There hasn’t been much interesting happening this summer, but the fall is shaping up to be pretty busy. I will be talking at several different conferences, and thought I’d mention when and where I will be appearing.

First, this week I’m presenting at JavaZone in Oslo. I will present at 11:45 tomorrow, talking about Ioke.

Next week is the JVM Language Summit in Santa Clara. It is shaping up to be a great collection of people with many interesting discussions and talks. Take a look at the details for the talks. The people there are some of the most experienced language developers and implementors in the world. It should be a blast. I will do a talk about Ioke, and also a workshop about the challenges of improving Ioke’s performance.

After that I will attend RubyFoo in London, Oct 2-3, where I will talk about JRuby. RubyFoo will feature Matz, Sam Aaron, Aslak Hellesøy, Adam Wiggins and me. It should be great fun!

At JAOO this year (Oct 4-9 in Aarhus, Denmark) I will do a tutorial about testing Java code with JRuby. This conference also looks like it will be great. Many interesting talks and speakers. And of course, JAOO is generally the best conference I’ve ever been to.

At Øredev in Malmö, Sweden (Nov 2-6), I will be talking about Ioke.

And finally, at QCon SF in San Francisco (Nov 16-20) I will be hosting a track on emerging languages. After JAOO, QCon is my favorite conference, so I think it will be very nice too.

So, several interesting conferences coming up. Hope to see many of you there!

QCon San Francisco recap

So, I literally just got back from San Francisco, having attended QCon there. As always, it turned out to be a great event, with fantastic people and a very interesting presentations on the schedule. As it turns out, me and Nick’s tutorial was on the afternoon of the Monday, so after that everything could just get better. … In fact, the tutorial ended up working very well. I was happy to have Nick there, so I didn’t have to do all the talking myself. And Nick is much better at Rails than me anyway. So it was definitely a success.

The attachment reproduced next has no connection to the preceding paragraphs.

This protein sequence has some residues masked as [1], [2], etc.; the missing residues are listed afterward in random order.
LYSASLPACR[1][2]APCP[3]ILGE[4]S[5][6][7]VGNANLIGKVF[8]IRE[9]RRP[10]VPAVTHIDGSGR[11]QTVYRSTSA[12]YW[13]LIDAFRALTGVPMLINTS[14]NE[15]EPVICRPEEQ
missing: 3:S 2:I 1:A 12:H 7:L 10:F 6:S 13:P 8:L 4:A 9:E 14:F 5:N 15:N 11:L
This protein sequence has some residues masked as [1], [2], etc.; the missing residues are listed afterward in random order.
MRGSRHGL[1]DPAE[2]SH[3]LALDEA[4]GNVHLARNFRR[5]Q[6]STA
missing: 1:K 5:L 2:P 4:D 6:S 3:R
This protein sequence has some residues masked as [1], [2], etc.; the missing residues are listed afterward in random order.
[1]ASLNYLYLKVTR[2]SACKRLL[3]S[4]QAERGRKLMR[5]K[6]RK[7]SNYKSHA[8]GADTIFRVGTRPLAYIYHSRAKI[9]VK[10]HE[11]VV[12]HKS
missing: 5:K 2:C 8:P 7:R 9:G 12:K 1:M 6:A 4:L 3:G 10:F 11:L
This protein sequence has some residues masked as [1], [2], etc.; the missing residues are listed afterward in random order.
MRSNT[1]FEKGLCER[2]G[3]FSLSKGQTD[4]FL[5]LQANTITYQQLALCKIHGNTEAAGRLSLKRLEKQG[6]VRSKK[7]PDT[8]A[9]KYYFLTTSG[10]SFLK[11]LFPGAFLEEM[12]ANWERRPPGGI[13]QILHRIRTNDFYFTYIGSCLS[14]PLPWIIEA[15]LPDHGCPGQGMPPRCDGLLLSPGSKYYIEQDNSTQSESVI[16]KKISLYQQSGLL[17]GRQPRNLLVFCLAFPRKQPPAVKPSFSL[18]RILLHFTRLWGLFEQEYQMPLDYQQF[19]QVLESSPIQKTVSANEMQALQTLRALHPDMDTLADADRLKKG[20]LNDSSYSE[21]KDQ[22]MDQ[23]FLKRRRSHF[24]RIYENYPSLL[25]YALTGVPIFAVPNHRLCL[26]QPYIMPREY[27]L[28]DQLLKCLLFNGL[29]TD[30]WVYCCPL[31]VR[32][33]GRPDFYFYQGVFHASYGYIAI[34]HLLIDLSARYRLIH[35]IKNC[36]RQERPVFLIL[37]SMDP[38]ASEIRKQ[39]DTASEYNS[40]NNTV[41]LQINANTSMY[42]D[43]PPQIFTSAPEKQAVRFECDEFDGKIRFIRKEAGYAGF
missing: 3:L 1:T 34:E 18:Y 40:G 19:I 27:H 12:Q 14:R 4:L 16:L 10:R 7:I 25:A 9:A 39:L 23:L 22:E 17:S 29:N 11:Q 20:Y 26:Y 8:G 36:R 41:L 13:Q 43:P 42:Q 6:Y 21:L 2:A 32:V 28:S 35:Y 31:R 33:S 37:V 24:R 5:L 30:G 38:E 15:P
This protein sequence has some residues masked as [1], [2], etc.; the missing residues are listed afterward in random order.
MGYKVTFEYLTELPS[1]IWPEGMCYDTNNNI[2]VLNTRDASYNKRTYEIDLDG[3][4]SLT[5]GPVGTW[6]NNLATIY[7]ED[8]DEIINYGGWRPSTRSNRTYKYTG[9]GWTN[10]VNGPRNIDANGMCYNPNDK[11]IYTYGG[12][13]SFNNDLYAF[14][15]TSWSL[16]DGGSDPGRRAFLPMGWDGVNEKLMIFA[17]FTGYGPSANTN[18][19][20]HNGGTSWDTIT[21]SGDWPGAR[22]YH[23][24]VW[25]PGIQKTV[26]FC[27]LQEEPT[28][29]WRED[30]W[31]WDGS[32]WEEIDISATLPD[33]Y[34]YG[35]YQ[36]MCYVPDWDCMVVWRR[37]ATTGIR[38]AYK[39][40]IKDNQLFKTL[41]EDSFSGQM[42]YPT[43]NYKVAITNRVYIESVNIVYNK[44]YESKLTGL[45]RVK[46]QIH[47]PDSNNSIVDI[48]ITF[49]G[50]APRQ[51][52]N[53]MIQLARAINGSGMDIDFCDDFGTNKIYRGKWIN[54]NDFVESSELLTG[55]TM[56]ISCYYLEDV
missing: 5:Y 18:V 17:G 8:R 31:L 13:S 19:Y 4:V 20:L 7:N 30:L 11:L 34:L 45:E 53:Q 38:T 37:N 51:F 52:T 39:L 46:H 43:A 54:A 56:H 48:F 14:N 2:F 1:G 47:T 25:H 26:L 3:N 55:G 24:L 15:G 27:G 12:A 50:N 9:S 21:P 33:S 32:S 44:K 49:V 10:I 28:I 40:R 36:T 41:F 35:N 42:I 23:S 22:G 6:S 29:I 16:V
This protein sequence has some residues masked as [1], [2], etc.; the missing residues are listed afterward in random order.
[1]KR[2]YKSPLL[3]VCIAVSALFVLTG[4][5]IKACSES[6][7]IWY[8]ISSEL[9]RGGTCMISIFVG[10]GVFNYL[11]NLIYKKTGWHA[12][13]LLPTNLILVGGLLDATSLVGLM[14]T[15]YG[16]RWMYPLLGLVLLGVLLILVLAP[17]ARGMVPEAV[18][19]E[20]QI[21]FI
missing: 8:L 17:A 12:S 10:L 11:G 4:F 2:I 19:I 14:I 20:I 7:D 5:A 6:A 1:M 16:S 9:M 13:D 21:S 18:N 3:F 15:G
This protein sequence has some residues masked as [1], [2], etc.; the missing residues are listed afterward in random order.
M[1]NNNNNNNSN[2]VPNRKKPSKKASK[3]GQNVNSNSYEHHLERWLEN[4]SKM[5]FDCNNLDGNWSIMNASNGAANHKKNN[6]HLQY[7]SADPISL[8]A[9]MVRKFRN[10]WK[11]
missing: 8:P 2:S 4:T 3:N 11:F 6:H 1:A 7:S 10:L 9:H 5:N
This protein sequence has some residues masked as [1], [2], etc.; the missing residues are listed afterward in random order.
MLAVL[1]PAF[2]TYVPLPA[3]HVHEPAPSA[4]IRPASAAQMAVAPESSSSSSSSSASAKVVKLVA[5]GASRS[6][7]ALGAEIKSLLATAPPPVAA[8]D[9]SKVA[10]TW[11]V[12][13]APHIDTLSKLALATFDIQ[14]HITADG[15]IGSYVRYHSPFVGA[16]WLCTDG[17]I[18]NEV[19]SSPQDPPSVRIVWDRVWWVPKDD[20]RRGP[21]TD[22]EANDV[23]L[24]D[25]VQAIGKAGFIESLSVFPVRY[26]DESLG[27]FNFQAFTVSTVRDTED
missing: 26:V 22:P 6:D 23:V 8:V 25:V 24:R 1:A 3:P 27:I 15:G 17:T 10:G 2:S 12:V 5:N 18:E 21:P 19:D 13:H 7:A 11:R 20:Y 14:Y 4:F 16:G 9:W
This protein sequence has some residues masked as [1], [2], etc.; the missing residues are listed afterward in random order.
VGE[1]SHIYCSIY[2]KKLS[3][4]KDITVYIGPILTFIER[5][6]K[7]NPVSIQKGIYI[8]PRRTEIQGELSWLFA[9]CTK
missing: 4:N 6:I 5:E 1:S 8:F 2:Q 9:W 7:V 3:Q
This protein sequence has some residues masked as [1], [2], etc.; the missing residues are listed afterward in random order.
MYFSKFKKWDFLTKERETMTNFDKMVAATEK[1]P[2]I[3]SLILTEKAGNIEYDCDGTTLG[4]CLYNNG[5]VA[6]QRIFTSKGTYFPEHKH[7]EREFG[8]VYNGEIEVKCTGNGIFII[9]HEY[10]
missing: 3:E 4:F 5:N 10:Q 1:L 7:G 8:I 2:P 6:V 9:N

The morning before out tutorial I spent in the Erlang tutorial, which was fun. Francesco is a very good teacher, and we got through lots of material.

Having finished my stuff the first day, I spent the rest of the week cruising around, relaxing and hanging out with nice people. The Tuesday I ended up in Martin’s, Neal’s and Rebecca’s tutorial on DSLs. I’ve been in this tutorial several times, but it just keeps getting better. Especially Rebecca’s pieces on parsing turned out to be very well polished this time. And of course, they are all great presenters.

The Wednesday keynote with Martin and Rebecca was about architecture, and how agile can help architecture groups with their problems as well as help bridge the gap between developers and architects, that often exist in larger organizations. Very well done.

The rest of the Wednesday I sat in the “Ruby in the Enterprise” track. I found out that Merb 1.0 runs very well on JRuby. Jason Seifer pronounced JRuby the winner among all the existing Ruby implementations, which was nice.

And then I had to run away and do an impromptu JRuby presentation at the nearby Girls In Tech Developer Forum.

At the end of the day, I saw Dean Wampler mix up all the free floating ideas about polyglot programming, and talk about it in something that approached a cohesive whole (which I’ve never been able to do). A well done presentation.

I can’t say I got too much out of Kent’s evening keynote, though. I ended up going out for a quiet dinner instead.

The Thursday began Tim Bray talking about the future of storage mediums. This presentation was too far away from my interests to produce anything stronger than a “meh…”.

After that I have a large gap in the schedule – I was supposed to see some presentations, but ended up hacking on a new language grammar with Kresten instead. Great fun of course.

After lunch I sat in on Brian’s talk on concurrency with the fork-join framework. This one I think I’d already seen, so I ended up working on Ioke during it.

Dennis Byrne gave a very cool talk on DSLs in Erlang. There is some stuff you can do that’s totally unbelievable. Best talk of the day. Possibly of the week.

After Dennis talk I’m not sure what I did actually. No memory. Oh, that’s right, I looked at the JUG panel and then went to the speakers dinner. The JUG panel was among others Rod Johnson, Bob Lee and one of the Seam guys. There were some mention of Rails in a way that meant the persons mentioning it hadn’t actually used it. There was also some static typing bias (especially from Bob who said that static typing was objectively better than dynamic typing).